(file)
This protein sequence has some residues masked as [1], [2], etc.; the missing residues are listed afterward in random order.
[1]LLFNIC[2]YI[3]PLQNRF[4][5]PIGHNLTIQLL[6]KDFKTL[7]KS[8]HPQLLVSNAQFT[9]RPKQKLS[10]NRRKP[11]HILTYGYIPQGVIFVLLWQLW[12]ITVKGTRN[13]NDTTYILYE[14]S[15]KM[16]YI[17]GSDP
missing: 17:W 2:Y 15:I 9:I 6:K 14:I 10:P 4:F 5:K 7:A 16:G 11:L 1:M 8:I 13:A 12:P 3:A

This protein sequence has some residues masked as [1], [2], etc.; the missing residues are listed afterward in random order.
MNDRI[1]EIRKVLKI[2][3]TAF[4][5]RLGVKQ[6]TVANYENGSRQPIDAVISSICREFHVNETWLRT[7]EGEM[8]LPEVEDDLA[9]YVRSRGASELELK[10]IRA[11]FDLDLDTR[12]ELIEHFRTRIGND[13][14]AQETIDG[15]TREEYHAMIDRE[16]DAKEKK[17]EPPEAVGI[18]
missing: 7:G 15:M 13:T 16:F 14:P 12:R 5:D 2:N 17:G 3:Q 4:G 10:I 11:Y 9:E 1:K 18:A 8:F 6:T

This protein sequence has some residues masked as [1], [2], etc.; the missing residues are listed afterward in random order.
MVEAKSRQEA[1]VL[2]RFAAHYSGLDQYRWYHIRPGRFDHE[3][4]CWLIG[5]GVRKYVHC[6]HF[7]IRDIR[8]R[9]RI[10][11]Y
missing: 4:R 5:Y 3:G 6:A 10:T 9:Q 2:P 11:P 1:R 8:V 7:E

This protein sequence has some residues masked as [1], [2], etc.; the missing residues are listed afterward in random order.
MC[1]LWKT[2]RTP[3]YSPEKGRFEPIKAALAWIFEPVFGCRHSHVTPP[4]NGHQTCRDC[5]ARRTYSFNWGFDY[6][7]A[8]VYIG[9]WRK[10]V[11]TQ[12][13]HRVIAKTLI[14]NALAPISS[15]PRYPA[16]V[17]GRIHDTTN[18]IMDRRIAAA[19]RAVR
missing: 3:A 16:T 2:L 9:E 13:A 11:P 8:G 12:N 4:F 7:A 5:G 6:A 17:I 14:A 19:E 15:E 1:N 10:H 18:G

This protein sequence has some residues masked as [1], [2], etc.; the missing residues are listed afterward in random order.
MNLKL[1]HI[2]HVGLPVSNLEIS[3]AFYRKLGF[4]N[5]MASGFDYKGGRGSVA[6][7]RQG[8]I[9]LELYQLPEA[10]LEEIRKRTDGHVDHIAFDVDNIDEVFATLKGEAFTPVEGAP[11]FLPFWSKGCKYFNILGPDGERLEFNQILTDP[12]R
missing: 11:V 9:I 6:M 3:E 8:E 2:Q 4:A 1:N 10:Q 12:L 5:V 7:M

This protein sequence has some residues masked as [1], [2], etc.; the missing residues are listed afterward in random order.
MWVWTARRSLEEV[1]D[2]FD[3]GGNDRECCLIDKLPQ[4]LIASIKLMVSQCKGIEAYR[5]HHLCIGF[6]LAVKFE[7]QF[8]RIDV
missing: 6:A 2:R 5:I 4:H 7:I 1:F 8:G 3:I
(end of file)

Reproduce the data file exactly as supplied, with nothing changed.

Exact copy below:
This protein sequence has some residues masked as [1], [2], etc.; the missing residues are listed afterward in random order.
[1]LLFNIC[2]YI[3]PLQNRF[4][5]PIGHNLTIQLL[6]KDFKTL[7]KS[8]HPQLLVSNAQFT[9]RPKQKLS[10]NRRKP[11]HILTYGYIPQGVIFVLLWQLW[12]ITVKGTRN[13]NDTTYILYE[14]S[15]KM[16]YI[17]GSDP
missing: 17:W 2:Y 15:I 9:I 6:K 14:I 10:P 4:F 5:K 7:A 16:G 11:L 1:M 8:I 13:A 12:P 3:A

This protein sequence has some residues masked as [1], [2], etc.; the missing residues are listed afterward in random order.
MNDRI[1]EIRKVLKI[2][3]TAF[4][5]RLGVKQ[6]TVANYENGSRQPIDAVISSICREFHVNETWLRT[7]EGEM[8]LPEVEDDLA[9]YVRSRGASELELK[10]IRA[11]FDLDLDTR[12]ELIEHFRTRIGND[13][14]AQETIDG[15]TREEYHAMIDRE[16]DAKEKK[17]EPPEAVGI[18]
missing: 7:G 15:M 13:T 16:F 14:P 12:R 5:D 2:N 17:G 3:Q 4:G 10:I 11:Y 9:E 1:K 18:A 8:F 6:T

This protein sequence has some residues masked as [1], [2], etc.; the missing residues are listed afterward in random order.
MVEAKSRQEA[1]VL[2]RFAAHYSGLDQYRWYHIRPGRFDHE[3][4]CWLIG[5]GVRKYVHC[6]HF[7]IRDIR[8]R[9]RI[10][11]Y
missing: 4:R 5:Y 3:G 6:A 10:T 9:Q 2:P 11:P 1:R 8:V 7:E

This protein sequence has some residues masked as [1], [2], etc.; the missing residues are listed afterward in random order.
MC[1]LWKT[2]RTP[3]YSPEKGRFEPIKAALAWIFEPVFGCRHSHVTPP[4]NGHQTCRDC[5]ARRTYSFNWGFDY[6][7]A[8]VYIG[9]WRK[10]V[11]TQ[12][13]HRVIAKTLI[14]NALAPISS[15]PRYPA[16]V[17]GRIHDTTN[18]IMDRRIAAA[19]RAVR
missing: 3:A 16:T 2:L 9:E 13:A 11:P 8:G 12:N 4:F 7:A 5:G 6:A 17:I 14:A 19:E 15:E 1:N 10:H 18:G

This protein sequence has some residues masked as [1], [2], etc.; the missing residues are listed afterward in random order.
MNLKL[1]HI[2]HVGLPVSNLEIS[3]AFYRKLGF[4]N[5]MASGFDYKGGRGSVA[6][7]RQG[8]I[9]LELYQLPEA[10]LEEIRKRTDGHVDHIAFDVDNIDEVFATLKGEAFTPVEGAP[11]FLPFWSKGCKYFNILGPDGERLEFNQILTDP[12]R
missing: 11:V 9:I 6:M 3:E 8:E 2:Q 4:A 1:N 10:Q 12:L 5:V 7:M

This protein sequence has some residues masked as [1], [2], etc.; the missing residues are listed afterward in random order.
MWVWTARRSLEEV[1]D[2]FD[3]GGNDRECCLIDKLPQ[4]LIASIKLMVSQCKGIEAYR[5]HHLCIGF[6]LAVKFE[7]QF[8]RIDV
missing: 6:A 2:R 5:I 4:H 7:I 1:F 8:G 3:I